The Internet Movie Database has become the ‘official’ virtual warehouse for movie information, credits, trivia, etc.
But how accurate it is?
Depends on who you ask. In my case, ‘accuracy’ is a subjective term. Early in my career I worked dozens of big-budget films in many capacities, ranging from grip to props guy to locations assistant. But I always aspired to write, produce and direct, and seeing myself credited as ‘Grip #2’ on a bad Dennis Hopper movie was not a priority. In fact, I felt it distracted from the important credits. So I worked to clean my profile on IMDB, which took considerable time and hoop-jumping; the system is notoriously difficult to navigate. (Or at least it was…) It now reflects (most of) the recent work I’ve done in an above-the-line capacity. So technically, my profile is not accurate because it omits many below-the-line jobs. But for practical applications, it’s about as close as it’s going to get without my boot going through the monitor.
There’s another aspect to the IMDB that makes its accuracy suspect. Anyone can claim a position on any film by simply registering and filling out the (damnable) information form. Extras hired to stand in the background suddenly have character names and multiple credits, and Uncle Tony from Kansas, who put a couple of hundred bucks into a student film, is credited as an Executive Producer, even if the film is never show outside his living room at Thanksgiving. A good example of a recent film with dubious credits is Evan Almighty. I worked on the film for three months as a locations assistant, and intentionally omitted it from my profile. I simply don’t need the credit. I know for a fact that hundreds of extras worked the film, and many of them have profiles on IMDB. (See link above.) The conventional wisdom in the movie business dictates that acting credits are earned either through a speaking part or by taking specific direction from the director. Sitting in a gallery of ‘Congresspersons’ two hundred yards in the background is not a movie credit, it’s an extra gig. But such is the life of the struggling actor. Incidentally, when I first started in the business, I worked as an extra on several blockbuster films, to get the hang of the movie sets. You won’t find those credits on my profile either.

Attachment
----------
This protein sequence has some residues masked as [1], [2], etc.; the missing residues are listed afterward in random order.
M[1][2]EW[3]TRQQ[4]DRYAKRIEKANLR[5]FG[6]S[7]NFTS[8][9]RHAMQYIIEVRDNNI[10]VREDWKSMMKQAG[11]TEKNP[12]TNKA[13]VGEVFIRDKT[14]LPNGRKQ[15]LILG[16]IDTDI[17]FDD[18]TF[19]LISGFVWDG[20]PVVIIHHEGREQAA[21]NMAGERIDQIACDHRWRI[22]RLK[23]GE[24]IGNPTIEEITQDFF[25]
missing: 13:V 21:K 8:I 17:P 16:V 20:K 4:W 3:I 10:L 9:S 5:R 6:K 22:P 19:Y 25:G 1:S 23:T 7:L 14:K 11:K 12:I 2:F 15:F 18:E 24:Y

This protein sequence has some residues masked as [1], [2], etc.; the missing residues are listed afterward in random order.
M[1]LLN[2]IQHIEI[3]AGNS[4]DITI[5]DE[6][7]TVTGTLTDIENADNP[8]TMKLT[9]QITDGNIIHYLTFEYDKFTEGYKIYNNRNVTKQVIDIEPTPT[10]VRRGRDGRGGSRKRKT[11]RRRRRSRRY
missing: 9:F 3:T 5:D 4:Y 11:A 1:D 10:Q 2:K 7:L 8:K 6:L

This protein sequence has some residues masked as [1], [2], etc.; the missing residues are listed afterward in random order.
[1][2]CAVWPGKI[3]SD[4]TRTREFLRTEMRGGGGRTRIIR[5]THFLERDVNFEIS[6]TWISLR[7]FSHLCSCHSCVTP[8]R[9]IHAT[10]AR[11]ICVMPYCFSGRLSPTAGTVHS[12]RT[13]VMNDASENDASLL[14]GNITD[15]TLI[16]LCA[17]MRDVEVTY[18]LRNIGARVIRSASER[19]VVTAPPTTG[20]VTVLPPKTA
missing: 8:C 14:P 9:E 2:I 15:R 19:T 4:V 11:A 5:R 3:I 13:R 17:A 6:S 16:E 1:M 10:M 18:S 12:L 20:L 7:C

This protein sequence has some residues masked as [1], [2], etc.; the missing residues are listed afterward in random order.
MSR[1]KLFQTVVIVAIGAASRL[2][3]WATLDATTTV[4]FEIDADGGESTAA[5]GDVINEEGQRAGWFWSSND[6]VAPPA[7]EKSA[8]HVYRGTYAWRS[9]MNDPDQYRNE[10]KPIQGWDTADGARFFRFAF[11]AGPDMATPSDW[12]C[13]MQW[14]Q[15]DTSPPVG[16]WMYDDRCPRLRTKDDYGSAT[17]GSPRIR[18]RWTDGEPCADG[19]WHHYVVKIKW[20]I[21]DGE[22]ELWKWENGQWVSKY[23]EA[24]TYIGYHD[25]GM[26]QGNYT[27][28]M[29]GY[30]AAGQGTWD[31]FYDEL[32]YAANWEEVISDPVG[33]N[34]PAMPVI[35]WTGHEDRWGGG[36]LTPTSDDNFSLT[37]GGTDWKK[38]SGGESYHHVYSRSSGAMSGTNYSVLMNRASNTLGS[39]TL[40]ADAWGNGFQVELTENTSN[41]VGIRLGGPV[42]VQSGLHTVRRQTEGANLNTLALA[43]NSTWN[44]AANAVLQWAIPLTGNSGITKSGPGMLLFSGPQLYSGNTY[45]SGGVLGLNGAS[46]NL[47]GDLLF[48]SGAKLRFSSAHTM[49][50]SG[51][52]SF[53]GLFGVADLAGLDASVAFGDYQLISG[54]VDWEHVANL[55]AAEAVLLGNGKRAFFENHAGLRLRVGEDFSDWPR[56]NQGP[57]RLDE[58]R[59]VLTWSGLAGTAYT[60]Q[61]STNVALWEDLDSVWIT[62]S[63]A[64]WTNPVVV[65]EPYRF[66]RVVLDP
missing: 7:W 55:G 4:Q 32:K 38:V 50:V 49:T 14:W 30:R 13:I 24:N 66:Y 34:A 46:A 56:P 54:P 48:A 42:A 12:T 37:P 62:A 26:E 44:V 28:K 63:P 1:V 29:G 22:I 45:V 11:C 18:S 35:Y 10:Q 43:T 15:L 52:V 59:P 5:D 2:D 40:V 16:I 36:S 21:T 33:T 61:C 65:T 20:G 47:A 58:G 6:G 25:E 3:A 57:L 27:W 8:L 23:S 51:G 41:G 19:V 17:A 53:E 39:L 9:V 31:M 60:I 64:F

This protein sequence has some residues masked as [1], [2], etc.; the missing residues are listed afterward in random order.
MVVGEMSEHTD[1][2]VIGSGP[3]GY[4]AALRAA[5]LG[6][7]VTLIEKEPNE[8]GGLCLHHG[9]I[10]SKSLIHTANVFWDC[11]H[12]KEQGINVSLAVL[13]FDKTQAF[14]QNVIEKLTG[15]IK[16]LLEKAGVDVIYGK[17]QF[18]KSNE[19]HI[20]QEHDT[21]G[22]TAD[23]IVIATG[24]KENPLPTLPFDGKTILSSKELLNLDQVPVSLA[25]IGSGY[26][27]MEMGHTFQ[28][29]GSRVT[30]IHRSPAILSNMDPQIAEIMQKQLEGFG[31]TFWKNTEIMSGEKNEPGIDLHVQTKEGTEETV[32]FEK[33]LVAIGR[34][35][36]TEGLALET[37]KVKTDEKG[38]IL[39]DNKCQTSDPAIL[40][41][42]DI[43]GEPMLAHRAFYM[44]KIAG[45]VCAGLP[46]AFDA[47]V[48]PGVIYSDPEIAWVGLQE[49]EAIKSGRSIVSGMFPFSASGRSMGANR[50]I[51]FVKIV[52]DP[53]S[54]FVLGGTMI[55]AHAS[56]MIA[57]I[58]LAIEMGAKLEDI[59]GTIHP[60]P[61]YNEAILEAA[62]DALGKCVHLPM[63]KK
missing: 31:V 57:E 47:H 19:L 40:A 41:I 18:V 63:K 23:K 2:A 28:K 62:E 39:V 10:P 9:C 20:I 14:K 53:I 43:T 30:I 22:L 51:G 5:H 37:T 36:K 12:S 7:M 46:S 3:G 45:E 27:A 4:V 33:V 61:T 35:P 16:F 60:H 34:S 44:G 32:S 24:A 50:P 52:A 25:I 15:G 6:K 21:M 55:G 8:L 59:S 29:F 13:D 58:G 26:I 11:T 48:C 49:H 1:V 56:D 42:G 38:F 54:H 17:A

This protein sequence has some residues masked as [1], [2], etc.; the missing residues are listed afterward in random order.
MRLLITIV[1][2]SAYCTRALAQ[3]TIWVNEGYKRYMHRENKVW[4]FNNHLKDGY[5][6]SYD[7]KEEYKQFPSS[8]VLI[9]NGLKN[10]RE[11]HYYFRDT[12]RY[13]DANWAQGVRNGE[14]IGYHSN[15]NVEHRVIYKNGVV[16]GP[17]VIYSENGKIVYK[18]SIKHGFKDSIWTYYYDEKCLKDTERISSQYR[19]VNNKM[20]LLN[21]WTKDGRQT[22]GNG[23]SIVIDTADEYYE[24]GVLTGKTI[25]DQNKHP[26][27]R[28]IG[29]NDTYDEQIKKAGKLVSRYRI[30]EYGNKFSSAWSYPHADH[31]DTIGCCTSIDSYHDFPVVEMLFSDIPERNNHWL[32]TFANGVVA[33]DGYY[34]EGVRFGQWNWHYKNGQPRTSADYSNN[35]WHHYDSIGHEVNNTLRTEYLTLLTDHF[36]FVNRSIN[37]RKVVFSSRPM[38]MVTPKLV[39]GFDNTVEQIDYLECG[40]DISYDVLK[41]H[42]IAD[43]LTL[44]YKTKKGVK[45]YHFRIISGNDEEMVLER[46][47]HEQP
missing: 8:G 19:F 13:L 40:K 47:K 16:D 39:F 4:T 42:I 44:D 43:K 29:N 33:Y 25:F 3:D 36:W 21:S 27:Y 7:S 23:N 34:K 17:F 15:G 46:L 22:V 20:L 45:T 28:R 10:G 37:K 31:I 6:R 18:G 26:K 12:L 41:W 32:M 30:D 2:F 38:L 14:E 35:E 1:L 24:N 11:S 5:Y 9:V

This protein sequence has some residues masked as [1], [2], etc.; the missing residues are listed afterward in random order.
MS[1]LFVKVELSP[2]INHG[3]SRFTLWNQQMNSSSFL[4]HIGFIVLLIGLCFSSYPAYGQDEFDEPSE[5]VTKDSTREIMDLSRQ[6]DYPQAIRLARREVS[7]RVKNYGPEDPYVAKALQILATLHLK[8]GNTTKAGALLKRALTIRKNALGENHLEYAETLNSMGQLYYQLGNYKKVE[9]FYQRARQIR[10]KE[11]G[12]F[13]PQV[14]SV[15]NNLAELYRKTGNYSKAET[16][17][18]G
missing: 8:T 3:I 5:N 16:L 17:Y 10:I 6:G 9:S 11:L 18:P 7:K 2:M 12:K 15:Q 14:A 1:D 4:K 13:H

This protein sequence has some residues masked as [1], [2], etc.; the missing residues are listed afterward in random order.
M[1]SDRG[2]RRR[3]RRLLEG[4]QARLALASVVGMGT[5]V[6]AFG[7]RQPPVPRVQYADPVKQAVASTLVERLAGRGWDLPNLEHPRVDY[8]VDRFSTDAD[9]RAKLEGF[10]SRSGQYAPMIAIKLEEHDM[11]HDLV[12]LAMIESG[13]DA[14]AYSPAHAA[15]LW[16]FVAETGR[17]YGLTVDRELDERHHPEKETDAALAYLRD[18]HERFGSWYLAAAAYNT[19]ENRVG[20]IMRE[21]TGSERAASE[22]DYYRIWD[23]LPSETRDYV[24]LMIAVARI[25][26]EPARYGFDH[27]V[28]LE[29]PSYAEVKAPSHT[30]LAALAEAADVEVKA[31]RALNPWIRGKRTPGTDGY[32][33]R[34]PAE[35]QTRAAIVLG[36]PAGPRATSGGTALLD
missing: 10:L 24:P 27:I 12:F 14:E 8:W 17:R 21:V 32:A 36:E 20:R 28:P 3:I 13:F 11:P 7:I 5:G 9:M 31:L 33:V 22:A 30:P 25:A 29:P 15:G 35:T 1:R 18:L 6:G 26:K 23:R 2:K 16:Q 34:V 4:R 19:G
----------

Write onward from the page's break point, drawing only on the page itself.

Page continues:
That said, the IMDB team has a very difficult job vetting information, and data falls through the cracks, either by accident or design. Over all, they’ve done a good job with the database, and continue to make improvements to the design and layout.
Now that my career is skewed toward the publishing industry, I suspect any updates to my profile will be in the ‘book by’ category.Read More